What is Nitrogen?

  Nitrogen is an element found in plants, animals, air and other non-living compounds. About 78% of the atmosphere is made up of nitrogen gas. It is colorless, odorless and tasteless. Nitrogen (symbol N) is element number 7. Its atomic weight is 14.007 (14.008, O =16).
  Nitrogen gas is difficult to dissolve in water and does not combine readily with most elements. It is very essential for both plant life, which uses nitrogen to grow, and animal life, which uses nitrogen in very complicated structures called proteins.
  Nitrogen was first mentioned in writings by D. Rutherford in 1772. Later it was studied by Scheele and Lavoisier and at that time was called azote. The word nitro­gen comes from the Greek word nitron or saltpeter, a common compound of nitrogen. Most of the supply of soluble nitrogen once came from saltpeter or potassium nitrate, KNO3.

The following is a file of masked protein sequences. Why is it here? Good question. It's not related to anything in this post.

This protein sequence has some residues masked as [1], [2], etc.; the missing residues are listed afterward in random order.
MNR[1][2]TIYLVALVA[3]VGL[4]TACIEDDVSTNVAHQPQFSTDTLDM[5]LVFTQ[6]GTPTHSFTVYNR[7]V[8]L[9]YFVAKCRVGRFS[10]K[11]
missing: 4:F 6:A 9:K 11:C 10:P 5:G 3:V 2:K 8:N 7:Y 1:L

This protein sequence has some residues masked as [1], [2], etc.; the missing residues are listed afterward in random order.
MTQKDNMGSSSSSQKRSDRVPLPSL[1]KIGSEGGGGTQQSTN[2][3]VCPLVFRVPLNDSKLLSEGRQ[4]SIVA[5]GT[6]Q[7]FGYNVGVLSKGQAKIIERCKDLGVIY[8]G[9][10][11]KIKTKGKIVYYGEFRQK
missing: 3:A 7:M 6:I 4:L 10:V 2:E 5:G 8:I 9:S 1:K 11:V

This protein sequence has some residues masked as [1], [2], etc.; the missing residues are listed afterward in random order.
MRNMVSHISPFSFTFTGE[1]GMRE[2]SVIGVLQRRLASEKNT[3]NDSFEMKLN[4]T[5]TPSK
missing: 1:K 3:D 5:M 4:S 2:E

Nitrogen  turns  to  a  liquid  at  a temperature of about —196 °C, the boiling point of nitrogen.
  Nitrogen gas is quite inert and combines with other elements very slowly. The reason is that the atoms in the diatomic molecule of nitrogen, N2, have a very strong bond. However, when nitrogen does combine with other elements, it forms some of the most active compounds. For example, explosives such as nitroglycerin and trinitrotoluene, or TNT, are nitrogen compounds.